Mellor makes her claim based on data gleaned from experiments involving 144 William and Mary undergraduates who participated in two “experimental economics” games between the spring and summer of 2003. The results are discussed in a paper “Do Liberals Play Nice: The Effects of Party and Political Ideology and Public Goods and Trust Games,” which she co-authored with fellow William and Mary economics professor Lisa Anderson and University of Missouri professor Jeff Milyo. The paper recently was the subject of articles in both The Washington Post and the Washington Times.
Results of the games suggest there is no evidence that self-identified liberals and conservatives act differently when asked to make donations to what, in effect, is a public trust, she says. The findings, she notes, differ measurably from results garnered through traditional surveys, which tend to uphold the perception that liberals are more giving.
“In this kind of setting, economic theory says that it’s in the individual’s best interest to hold onto all of his or her money because they don’t know what the other players are going to do,” Mellor explains. “They wouldn’t want to put money into the group account if nobody else were going to do so” even though if everyone contributed the group as a whole would be better off.
“In the end, the contribution to the group account on average was about 28 percent of each individual’s endowment over the course of the game,” Mellor says. “There was no significant difference in group account contribution by party representation or by political party.”
The other game in which William and Mary students participated was a trust game. Individuals were arranged in pairs, and in each pair one person was designated as a “first mover” and the other as a “second mover.” The first mover was allotted a sum of money and told he or she could keep it all or send a part of it to the second player. Any money sent on was tripled in sum and given to the second person, who could then keep all of it or send some back to the first mover.
“Because the first mover does not know what the second player is going to do, that person is very much in a position of having to trust the second player,” Mellor says. “In that case, the economic prediction is that it is in your own best interest if you are the first mover to send nothing to the second player.”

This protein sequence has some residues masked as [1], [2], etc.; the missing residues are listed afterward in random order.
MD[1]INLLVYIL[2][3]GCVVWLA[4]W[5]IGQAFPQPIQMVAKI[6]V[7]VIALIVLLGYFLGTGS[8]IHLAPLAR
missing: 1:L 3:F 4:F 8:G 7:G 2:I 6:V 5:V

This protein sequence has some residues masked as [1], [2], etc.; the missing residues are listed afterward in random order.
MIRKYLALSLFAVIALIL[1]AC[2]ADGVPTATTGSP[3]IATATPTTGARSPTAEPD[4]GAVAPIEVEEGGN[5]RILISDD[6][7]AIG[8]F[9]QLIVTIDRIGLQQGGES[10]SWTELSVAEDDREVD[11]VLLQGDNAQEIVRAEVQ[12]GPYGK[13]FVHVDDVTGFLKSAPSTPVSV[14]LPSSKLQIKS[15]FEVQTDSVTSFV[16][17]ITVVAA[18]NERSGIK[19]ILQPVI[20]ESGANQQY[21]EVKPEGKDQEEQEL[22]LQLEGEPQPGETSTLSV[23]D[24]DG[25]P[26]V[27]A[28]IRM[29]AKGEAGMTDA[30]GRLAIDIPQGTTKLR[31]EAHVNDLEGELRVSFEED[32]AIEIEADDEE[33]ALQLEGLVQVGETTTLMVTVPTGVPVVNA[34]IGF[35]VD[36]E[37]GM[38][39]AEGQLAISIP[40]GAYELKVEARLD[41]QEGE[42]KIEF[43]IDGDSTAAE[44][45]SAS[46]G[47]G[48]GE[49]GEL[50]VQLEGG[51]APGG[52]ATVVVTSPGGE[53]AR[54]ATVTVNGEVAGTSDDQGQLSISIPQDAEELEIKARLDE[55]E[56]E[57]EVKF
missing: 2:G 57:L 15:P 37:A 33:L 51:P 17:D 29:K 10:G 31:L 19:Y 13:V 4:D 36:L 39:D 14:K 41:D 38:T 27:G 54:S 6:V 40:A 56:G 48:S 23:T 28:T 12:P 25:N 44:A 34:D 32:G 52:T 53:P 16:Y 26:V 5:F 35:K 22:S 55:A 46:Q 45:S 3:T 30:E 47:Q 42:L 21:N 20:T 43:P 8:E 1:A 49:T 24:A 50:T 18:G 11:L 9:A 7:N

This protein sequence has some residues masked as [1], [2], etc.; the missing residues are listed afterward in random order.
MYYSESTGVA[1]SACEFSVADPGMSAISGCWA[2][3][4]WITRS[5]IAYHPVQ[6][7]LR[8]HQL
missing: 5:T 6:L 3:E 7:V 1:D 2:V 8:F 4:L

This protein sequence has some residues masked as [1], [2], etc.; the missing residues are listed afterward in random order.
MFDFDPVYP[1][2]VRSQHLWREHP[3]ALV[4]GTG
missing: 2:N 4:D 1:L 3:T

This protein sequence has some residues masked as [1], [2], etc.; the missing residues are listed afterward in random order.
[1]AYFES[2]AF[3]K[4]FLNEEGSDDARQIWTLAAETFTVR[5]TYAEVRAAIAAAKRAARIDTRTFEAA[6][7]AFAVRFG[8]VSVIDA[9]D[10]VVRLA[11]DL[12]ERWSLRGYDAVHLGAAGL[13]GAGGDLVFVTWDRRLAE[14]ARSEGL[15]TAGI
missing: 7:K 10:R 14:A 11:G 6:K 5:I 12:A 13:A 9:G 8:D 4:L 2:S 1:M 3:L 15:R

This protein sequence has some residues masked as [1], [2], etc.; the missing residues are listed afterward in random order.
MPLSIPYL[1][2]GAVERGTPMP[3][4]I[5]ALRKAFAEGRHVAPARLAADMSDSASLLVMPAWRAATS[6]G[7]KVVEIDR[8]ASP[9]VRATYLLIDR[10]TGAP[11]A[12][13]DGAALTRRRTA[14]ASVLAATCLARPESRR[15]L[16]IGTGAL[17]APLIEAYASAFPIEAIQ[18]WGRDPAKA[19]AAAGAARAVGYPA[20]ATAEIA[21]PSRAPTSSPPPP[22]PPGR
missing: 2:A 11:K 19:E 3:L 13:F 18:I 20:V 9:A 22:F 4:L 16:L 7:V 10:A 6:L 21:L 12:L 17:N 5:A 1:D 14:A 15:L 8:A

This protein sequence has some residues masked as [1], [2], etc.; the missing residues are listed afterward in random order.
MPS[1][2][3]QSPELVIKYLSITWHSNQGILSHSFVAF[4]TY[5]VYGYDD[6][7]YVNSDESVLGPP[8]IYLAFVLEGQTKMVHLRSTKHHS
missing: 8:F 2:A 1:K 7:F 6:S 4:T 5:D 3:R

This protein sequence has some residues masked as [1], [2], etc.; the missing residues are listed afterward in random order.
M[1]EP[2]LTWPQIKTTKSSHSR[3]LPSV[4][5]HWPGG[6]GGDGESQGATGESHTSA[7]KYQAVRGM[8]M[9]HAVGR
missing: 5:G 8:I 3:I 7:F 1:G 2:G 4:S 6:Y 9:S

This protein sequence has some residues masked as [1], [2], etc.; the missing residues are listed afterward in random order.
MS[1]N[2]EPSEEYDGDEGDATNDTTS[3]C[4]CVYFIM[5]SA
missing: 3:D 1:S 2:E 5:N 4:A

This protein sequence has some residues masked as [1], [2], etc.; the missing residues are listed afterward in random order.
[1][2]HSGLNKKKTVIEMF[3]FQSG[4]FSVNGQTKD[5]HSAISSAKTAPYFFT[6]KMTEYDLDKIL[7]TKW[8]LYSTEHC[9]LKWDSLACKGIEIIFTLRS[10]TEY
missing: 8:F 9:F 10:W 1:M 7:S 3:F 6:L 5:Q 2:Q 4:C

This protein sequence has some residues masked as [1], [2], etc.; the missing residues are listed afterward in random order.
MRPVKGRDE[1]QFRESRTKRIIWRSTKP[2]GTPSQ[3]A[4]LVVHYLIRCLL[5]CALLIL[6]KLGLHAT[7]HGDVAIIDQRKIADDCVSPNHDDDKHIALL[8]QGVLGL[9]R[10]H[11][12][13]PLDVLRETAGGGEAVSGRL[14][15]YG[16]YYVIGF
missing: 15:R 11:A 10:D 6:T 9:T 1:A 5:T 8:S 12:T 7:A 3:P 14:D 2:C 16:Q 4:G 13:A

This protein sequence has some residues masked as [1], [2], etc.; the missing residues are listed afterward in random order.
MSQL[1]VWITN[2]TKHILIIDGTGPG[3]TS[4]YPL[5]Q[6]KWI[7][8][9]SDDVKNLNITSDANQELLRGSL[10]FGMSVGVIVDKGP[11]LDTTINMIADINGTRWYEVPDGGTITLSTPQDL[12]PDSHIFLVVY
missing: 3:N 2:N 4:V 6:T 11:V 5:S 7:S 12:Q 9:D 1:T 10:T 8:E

In fact, whether first movers self-identified themselves as liberal or conservative, on average they sent about 50 percent of what they had been given to the second player.
Mellor and Anderson have been routinely conducting similar tests with students in the Experimental Economics Laboratory located on the third floor of Morton Hall. The lab is supported in part through a grant from the National Science Foundation.
Experimental economics is a field of economics that uses laboratory settings to test economic theories. Says Mellor, “There are a couple of ways you can test a prediction in the real world. You could ask people how they would behave if, for example, taxes went up. Would that affect their consumption of gasoline? They might tell you one thing, but the question is what would they really do. In experimental economics you can create a laboratory setting in which you can watch how people behave when subject to such a change.”
Although the Post and the Times reported on “Do Liberals Play Nice” due to the political timing—during the campaign for the upcoming presidential election, President George Bush has stressed his “compassionate conservatism”—Mellor’s and Anderson’s interests are broader based.
“This paper grew out an interest that didn’t really have much to do with politics,” Mellor says. “It grew out of an interest in trying to see if the way people answer surveys generally matches up with their actual behavior.”
So far, evidence suggests a disconnection, but the research remains inconclusive. Toward finding concrete answers, the economic games continue in Morton Hall.